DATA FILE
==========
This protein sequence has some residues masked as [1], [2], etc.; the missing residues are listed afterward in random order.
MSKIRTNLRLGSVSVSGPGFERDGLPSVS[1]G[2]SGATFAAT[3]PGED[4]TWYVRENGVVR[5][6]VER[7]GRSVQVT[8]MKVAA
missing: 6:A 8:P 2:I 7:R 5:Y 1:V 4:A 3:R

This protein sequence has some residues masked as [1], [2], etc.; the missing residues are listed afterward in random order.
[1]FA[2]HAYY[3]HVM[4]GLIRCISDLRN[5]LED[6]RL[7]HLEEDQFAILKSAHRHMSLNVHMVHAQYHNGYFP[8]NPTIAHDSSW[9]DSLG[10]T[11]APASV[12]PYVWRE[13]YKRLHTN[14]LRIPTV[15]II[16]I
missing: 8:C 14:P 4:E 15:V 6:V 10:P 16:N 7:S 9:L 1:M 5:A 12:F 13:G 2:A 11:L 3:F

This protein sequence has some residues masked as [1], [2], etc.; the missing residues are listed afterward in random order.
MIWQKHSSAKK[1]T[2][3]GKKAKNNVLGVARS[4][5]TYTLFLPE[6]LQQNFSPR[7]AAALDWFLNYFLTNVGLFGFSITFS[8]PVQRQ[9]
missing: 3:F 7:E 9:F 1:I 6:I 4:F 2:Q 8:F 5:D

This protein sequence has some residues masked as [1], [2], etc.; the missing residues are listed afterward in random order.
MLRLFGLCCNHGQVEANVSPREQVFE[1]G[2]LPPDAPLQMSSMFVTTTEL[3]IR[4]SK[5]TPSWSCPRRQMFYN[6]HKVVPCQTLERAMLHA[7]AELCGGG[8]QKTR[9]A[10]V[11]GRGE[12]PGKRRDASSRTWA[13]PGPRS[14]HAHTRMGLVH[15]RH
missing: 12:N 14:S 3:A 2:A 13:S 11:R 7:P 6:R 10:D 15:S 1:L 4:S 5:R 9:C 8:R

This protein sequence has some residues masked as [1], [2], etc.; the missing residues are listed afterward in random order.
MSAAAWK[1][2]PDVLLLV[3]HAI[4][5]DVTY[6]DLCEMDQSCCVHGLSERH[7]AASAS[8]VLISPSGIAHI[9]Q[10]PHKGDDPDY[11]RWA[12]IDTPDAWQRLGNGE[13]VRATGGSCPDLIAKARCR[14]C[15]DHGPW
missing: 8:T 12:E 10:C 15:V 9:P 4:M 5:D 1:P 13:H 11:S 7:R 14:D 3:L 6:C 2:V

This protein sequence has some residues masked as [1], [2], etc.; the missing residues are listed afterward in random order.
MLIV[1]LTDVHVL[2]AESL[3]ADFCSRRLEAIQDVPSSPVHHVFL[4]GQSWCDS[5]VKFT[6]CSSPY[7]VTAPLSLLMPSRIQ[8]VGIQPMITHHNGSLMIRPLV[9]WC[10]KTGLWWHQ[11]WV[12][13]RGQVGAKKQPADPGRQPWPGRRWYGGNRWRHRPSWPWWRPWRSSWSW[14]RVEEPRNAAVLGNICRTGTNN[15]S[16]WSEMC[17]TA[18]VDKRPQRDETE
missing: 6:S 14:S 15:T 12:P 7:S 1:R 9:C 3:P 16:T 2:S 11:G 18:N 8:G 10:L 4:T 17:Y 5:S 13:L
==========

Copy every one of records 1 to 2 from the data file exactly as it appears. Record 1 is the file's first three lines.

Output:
This protein sequence has some residues masked as [1], [2], etc.; the missing residues are listed afterward in random order.
MSKIRTNLRLGSVSVSGPGFERDGLPSVS[1]G[2]SGATFAAT[3]PGED[4]TWYVRENGVVR[5][6]VER[7]GRSVQVT[8]MKVAA
missing: 6:A 8:P 2:I 7:R 5:Y 1:V 4:A 3:R

This protein sequence has some residues masked as [1], [2], etc.; the missing residues are listed afterward in random order.
[1]FA[2]HAYY[3]HVM[4]GLIRCISDLRN[5]LED[6]RL[7]HLEEDQFAILKSAHRHMSLNVHMVHAQYHNGYFP[8]NPTIAHDSSW[9]DSLG[10]T[11]APASV[12]PYVWRE[13]YKRLHTN[14]LRIPTV[15]II[16]I
missing: 8:C 14:P 4:E 15:V 6:V 10:P 16:N 7:S 9:L 1:M 5:A 12:F 13:G 2:A 11:L 3:F